By globalization I mean, not only writing for a world audience, but collaborating with coworkers from around the world. When working with people overseas, time zones can be a real challenge. My group has employees in Denver, the UK, and India. Trying to set up a meeting to accommodate everyone is tricky. Often the people in India are forced to attend meetings after regular work hours. This week I was contacted by someone in India and it was midnight at her home. Sometimes just getting a response to a question will take a day due to time zones.
Additionally if you are working with different countries, you need to be aware of that country’s holidays. Recently we had a large project due. Most of our overseas offices were unavailable due to a holiday. The corporate holiday was only one day, but the celebrations were in the evening the night before. Evening hours are often used as overlap meeting times, but that was not the case for the week.
Different colloquialisms are used in English throughout the world. This goes beyond “civilisation”, “taking the lift”, and “using the loo”. Professional documents may be created with non-standard American English words. For example, a cultural trend I’ve noticed is people in India arbitrarily append “-tion” to form new words, such as “upgradation” and “updation” (to match “deletion”). As technical communicators we need to be sure that standard English is used in formal publications and all client-facing documents.
Good communication is key to a successful collaboration. However despite our modern methods of instant communication, there are still discrepancies.
This comic illustrates communication issues commonly experienced in a development cycle. First the expectations must be successfully communicated to everyone. These often come from clients and work through product managers who interpret the clients needs into your product. Then the people who actually implement the changes need to communicate how they made the changes. These updates may or may not match what the product managers want, or what the clients asked for. As a technical writer your task is to describe the technical update in terms usable by the end user.
What ties this cycle together are communications between the collaborators. Such communications are fraught with peril! Email can be fast, but it can complicate things needlessly. “Q: This new feature is described as doing A, but the requirements ask for B. Is that correct?” “A: Yes. It does exactly that, and in describing that, I am describing C.”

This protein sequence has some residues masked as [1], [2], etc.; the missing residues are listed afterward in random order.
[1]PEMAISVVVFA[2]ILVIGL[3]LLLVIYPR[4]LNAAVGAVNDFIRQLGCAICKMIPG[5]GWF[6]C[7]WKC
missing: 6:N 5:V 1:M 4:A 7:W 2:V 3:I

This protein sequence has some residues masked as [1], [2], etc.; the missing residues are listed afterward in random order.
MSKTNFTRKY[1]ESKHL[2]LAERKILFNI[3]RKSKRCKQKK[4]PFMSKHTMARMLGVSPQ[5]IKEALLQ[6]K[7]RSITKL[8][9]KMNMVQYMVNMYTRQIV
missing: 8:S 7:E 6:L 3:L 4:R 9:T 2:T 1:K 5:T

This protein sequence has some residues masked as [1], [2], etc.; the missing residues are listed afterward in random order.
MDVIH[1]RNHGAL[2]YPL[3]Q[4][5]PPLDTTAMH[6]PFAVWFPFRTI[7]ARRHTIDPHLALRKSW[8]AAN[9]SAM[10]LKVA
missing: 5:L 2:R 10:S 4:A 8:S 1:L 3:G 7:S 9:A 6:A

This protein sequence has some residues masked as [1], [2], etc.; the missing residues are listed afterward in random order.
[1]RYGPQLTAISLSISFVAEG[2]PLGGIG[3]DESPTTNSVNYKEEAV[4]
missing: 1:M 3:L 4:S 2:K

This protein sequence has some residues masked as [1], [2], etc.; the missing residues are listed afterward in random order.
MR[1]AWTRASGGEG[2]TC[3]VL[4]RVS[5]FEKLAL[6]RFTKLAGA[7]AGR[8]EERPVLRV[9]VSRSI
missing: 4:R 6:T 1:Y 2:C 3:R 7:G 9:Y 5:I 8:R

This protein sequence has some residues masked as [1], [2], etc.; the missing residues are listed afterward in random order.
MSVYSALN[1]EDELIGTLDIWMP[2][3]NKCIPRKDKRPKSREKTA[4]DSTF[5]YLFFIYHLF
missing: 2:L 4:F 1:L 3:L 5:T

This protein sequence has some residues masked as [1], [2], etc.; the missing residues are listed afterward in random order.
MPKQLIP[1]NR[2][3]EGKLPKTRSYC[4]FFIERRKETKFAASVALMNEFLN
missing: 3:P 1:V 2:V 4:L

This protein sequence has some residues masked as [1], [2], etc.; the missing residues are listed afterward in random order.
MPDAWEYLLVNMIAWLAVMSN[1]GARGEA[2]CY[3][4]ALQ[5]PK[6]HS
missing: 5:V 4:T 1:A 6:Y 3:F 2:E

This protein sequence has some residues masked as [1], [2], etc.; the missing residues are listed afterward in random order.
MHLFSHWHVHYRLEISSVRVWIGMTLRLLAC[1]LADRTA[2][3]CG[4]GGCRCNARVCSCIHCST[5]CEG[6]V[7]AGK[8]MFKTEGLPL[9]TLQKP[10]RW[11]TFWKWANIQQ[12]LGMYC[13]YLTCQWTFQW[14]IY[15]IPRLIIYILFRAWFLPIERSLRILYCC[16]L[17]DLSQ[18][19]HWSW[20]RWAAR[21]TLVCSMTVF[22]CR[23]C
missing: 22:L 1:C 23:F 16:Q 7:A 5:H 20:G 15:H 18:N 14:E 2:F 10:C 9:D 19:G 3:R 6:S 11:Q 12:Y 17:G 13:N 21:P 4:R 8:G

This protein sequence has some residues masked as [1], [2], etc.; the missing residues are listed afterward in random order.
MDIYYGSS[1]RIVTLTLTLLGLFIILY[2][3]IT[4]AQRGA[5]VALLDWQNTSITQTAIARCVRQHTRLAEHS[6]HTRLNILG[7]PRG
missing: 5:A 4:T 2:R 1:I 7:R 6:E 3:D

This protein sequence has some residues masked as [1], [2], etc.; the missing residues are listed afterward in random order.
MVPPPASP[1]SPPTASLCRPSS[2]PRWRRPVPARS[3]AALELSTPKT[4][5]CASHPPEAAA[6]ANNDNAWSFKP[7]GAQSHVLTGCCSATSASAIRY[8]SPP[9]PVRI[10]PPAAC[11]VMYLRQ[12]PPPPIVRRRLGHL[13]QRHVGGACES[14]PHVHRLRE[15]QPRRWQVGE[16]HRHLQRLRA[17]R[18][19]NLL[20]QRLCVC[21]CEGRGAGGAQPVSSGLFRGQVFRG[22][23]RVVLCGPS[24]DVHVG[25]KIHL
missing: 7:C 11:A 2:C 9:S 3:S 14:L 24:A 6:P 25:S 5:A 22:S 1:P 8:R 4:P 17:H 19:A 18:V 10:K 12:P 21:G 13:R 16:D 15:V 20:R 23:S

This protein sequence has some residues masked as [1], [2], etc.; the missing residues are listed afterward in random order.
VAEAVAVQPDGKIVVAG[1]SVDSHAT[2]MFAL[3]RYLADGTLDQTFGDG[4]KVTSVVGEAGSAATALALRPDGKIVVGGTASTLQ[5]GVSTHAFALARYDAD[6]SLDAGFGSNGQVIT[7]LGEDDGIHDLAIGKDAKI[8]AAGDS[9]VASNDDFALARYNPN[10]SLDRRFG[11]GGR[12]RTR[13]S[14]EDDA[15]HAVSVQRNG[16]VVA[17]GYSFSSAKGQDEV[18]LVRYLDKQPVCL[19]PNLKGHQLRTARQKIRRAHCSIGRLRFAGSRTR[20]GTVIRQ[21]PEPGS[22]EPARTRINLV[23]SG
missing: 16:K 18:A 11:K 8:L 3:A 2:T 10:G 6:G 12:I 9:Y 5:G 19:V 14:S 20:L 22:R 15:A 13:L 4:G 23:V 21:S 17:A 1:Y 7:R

“Q: Here are three questions I am asking you …” “A: The answer is Yes. But I will not tell you which question I am answering.”
Other Scenarios: People going on vacation and not setting their Out of Office messages.
Often complicated email chains could have been resolved with a conference call or face-to-face meeting. Meeting in person has become less frequent due to a diversely-located work force. However speaking isn’t always the clearest way to communicate. Accents and shoddy phone connections can ruin discussions. Last week I asked someone if it snows where they live. She thought I was saying “smells”, which resulted in a very interesting conversation.
Does Documentation get the highest prioritization in your product? You may feel like the low man on the totem pole, but in reality you are a step or two up from the man on the bottom. The people who get the points made by the client is usually the Support personal who are often caught between customer needs and an inflexible development force.
Sure, it may seem that Documentation is given the last thought. Changes are made at the last minute and not shared with you. Bugs are fixed with inaccurate descriptions of what was done to address the problem. In my company the release notes for software updates are taken right from the bug resolutions, which are created by programmers. Days are spent editing these resolutions since most are not suitable for clients.
I believe that Documentation doesn’t need to fit exactly into this visualization. As a technical communicator you can move out of this implied hierarchy, much like an agile climber who can ascend and descend the tree to interact with all parties involved, from the management at the top, to the support team and customers at the bottom.
As a technical communicator you possess a unique set of skills to allow you to work with people from all over your organization. While not everyone is an effective communicator, YOU are.
Write your email inquiries with only one question per email. If you have multiple questions, number them. Write your questions, when applicable, so a Yes or No could effectively answer you inquiries. Learn what your team members are personally interested in. If you show an interest in their interests, they are more likely to make time to help you out. Even the most unsociable of coworkers have a personal life. Look for clues as to what they like and work that into conversation before getting down to business. Maybe you’ll be surprised and find out you have more in common than you thought.
Use your superior abilities to communicate effectively across borders, span cultures, and get people to better collaborate.
Your expertise can affect: Product Development User Interface Changes Internal Documentation Practices Client Interactions Training Development Team harmony and bliss
It may be an uphill battle, but corporate leaders will take notice of the results your skills can help create. And if they don’t notice, you just need to figure out a better way communicate with them so that they do! Which you can totally do, if you think about it.
Their chief weapon is surprise! And fear. Their two weapons are fear and surprise. And ruthless efficiency.
So don’t be afraid to ask questions that will be surprisingly answered with ruthless efficiency.